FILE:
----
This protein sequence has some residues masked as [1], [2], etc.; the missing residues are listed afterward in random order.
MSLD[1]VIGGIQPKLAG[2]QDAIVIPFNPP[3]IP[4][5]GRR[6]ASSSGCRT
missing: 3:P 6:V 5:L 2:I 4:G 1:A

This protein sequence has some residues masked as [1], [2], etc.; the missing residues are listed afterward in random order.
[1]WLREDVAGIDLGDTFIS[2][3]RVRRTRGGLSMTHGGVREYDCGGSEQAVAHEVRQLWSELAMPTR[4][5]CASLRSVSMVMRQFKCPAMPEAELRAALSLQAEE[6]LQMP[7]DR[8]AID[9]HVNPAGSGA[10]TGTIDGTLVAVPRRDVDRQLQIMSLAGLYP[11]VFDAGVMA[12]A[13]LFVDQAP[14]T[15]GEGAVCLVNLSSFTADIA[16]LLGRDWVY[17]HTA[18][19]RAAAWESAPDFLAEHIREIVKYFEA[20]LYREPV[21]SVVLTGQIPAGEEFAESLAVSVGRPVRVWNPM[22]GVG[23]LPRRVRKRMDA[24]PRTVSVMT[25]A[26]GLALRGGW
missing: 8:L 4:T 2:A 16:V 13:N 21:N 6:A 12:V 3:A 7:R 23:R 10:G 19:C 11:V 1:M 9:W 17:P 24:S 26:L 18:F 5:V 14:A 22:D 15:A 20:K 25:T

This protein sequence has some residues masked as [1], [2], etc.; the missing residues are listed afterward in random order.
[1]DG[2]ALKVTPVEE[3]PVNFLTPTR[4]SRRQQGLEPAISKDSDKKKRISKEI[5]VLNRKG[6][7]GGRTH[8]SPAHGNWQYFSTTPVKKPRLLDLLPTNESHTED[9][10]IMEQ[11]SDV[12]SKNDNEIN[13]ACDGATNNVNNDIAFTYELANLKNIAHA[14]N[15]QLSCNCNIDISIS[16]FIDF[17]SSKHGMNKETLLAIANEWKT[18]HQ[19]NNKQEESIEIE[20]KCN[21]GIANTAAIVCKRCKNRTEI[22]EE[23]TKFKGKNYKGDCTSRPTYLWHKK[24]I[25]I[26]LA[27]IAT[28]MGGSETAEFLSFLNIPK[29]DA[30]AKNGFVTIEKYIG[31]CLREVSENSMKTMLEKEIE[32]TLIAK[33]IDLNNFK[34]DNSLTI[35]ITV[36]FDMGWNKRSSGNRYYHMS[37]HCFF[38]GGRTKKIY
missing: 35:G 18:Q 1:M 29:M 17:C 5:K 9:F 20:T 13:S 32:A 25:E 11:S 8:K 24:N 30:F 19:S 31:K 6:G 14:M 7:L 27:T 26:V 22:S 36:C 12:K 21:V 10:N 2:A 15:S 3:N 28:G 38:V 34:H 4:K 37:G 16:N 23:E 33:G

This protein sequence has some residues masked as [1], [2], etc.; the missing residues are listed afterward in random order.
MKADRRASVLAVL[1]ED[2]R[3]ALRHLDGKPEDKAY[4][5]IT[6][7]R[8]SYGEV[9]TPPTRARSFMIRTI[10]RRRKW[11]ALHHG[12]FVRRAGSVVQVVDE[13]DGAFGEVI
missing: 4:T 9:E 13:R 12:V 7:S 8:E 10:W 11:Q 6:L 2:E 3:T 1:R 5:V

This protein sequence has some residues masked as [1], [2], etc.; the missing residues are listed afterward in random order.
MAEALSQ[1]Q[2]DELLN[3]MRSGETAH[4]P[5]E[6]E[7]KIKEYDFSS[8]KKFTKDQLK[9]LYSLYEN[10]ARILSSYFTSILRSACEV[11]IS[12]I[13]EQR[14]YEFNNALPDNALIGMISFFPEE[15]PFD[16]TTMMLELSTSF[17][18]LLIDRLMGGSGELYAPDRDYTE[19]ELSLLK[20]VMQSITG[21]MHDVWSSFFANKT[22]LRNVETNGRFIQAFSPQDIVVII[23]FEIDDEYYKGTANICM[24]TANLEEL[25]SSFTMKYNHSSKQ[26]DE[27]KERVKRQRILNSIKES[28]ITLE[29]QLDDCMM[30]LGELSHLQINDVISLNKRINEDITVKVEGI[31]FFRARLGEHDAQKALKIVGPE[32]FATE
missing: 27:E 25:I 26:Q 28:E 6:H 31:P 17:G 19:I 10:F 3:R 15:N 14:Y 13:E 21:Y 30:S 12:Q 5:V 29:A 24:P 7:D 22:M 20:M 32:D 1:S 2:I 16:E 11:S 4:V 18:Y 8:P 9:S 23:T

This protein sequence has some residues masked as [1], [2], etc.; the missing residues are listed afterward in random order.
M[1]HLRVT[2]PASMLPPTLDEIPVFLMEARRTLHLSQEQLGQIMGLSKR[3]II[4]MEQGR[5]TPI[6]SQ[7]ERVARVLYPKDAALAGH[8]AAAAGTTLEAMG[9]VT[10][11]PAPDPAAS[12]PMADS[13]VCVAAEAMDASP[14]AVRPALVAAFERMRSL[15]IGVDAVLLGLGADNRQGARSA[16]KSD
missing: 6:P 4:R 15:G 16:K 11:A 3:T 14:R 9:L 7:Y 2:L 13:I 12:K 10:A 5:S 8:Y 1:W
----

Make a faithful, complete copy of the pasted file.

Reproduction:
This protein sequence has some residues masked as [1], [2], etc.; the missing residues are listed afterward in random order.
MSLD[1]VIGGIQPKLAG[2]QDAIVIPFNPP[3]IP[4][5]GRR[6]ASSSGCRT
missing: 3:P 6:V 5:L 2:I 4:G 1:A

This protein sequence has some residues masked as [1], [2], etc.; the missing residues are listed afterward in random order.
[1]WLREDVAGIDLGDTFIS[2][3]RVRRTRGGLSMTHGGVREYDCGGSEQAVAHEVRQLWSELAMPTR[4][5]CASLRSVSMVMRQFKCPAMPEAELRAALSLQAEE[6]LQMP[7]DR[8]AID[9]HVNPAGSGA[10]TGTIDGTLVAVPRRDVDRQLQIMSLAGLYP[11]VFDAGVMA[12]A[13]LFVDQAP[14]T[15]GEGAVCLVNLSSFTADIA[16]LLGRDWVY[17]HTA[18][19]RAAAWESAPDFLAEHIREIVKYFEA[20]LYREPV[21]SVVLTGQIPAGEEFAESLAVSVGRPVRVWNPM[22]GVG[23]LPRRVRKRMDA[24]PRTVSVMT[25]A[26]GLALRGGW
missing: 8:L 4:T 2:A 16:V 13:N 21:N 6:A 12:V 3:A 7:R 23:R 10:G 19:C 11:V 1:M 9:W 17:P 24:S 26:L 18:F 5:V 14:A 22:D 15:A 20:K 25:T

This protein sequence has some residues masked as [1], [2], etc.; the missing residues are listed afterward in random order.
[1]DG[2]ALKVTPVEE[3]PVNFLTPTR[4]SRRQQGLEPAISKDSDKKKRISKEI[5]VLNRKG[6][7]GGRTH[8]SPAHGNWQYFSTTPVKKPRLLDLLPTNESHTED[9][10]IMEQ[11]SDV[12]SKNDNEIN[13]ACDGATNNVNNDIAFTYELANLKNIAHA[14]N[15]QLSCNCNIDISIS[16]FIDF[17]SSKHGMNKETLLAIANEWKT[18]HQ[19]NNKQEESIEIE[20]KCN[21]GIANTAAIVCKRCKNRTEI[22]EE[23]TKFKGKNYKGDCTSRPTYLWHKK[24]I[25]I[26]LA[27]IAT[28]MGGSETAEFLSFLNIPK[29]DA[30]AKNGFVTIEKYIG[31]CLREVSENSMKTMLEKEIE[32]TLIAK[33]IDLNNFK[34]DNSLTI[35]ITV[36]FDMGWNKRSSGNRYYHMS[37]HCFF[38]GGRTKKIY
missing: 35:G 18:Q 1:M 29:M 17:C 5:K 9:F 20:T 13:S 32:A 25:E 11:S 8:K 24:N 30:F 19:S 31:K 6:G 14:M 7:L 27:T 26:V 22:S 36:C 12:K 21:V 10:N 2:A 15:S 3:N 28:G 38:V 34:H 4:K 37:G 16:N 23:E 33:G

This protein sequence has some residues masked as [1], [2], etc.; the missing residues are listed afterward in random order.
MKADRRASVLAVL[1]ED[2]R[3]ALRHLDGKPEDKAY[4][5]IT[6][7]R[8]SYGEV[9]TPPTRARSFMIRTI[10]RRRKW[11]ALHHG[12]FVRRAGSVVQVVDE[13]DGAFGEVI
missing: 4:T 9:E 13:R 12:V 7:S 8:E 10:W 11:Q 6:L 2:E 3:T 1:R 5:V

This protein sequence has some residues masked as [1], [2], etc.; the missing residues are listed afterward in random order.
MAEALSQ[1]Q[2]DELLN[3]MRSGETAH[4]P[5]E[6]E[7]KIKEYDFSS[8]KKFTKDQLK[9]LYSLYEN[10]ARILSSYFTSILRSACEV[11]IS[12]I[13]EQR[14]YEFNNALPDNALIGMISFFPEE[15]PFD[16]TTMMLELSTSF[17][18]LLIDRLMGGSGELYAPDRDYTE[19]ELSLLK[20]VMQSITG[21]MHDVWSSFFANKT[22]LRNVETNGRFIQAFSPQDIVVII[23]FEIDDEYYKGTANICM[24]TANLEEL[25]SSFTMKYNHSSKQ[26]DE[27]KERVKRQRILNSIKES[28]ITLE[29]QLDDCMM[30]LGELSHLQINDVISLNKRINEDITVKVEGI[31]FFRARLGEHDAQKALKIVGPE[32]FATE
missing: 27:E 25:I 26:Q 28:E 6:H 31:P 17:G 19:I 10:F 3:R 15:N 14:Y 13:E 21:Y 30:S 12:Q 5:V 29:A 24:P 7:D 22:M 20:M 32:D 1:S 2:I 16:E 11:S 4:V 18:Y 8:P 9:S 23:T

This protein sequence has some residues masked as [1], [2], etc.; the missing residues are listed afterward in random order.
M[1]HLRVT[2]PASMLPPTLDEIPVFLMEARRTLHLSQEQLGQIMGLSKR[3]II[4]MEQGR[5]TPI[6]SQ[7]ERVARVLYPKDAALAGH[8]AAAAGTTLEAMG[9]VT[10][11]PAPDPAAS[12]PMADS[13]VCVAAEAMDASP[14]AVRPALVAAFERMRSL[15]IGVDAVLLGLGADNRQGARSA[16]KSD
missing: 6:P 4:R 15:G 16:K 11:A 3:T 14:R 9:L 7:Y 2:L 13:I 12:K 10:A 5:S 8:Y 1:W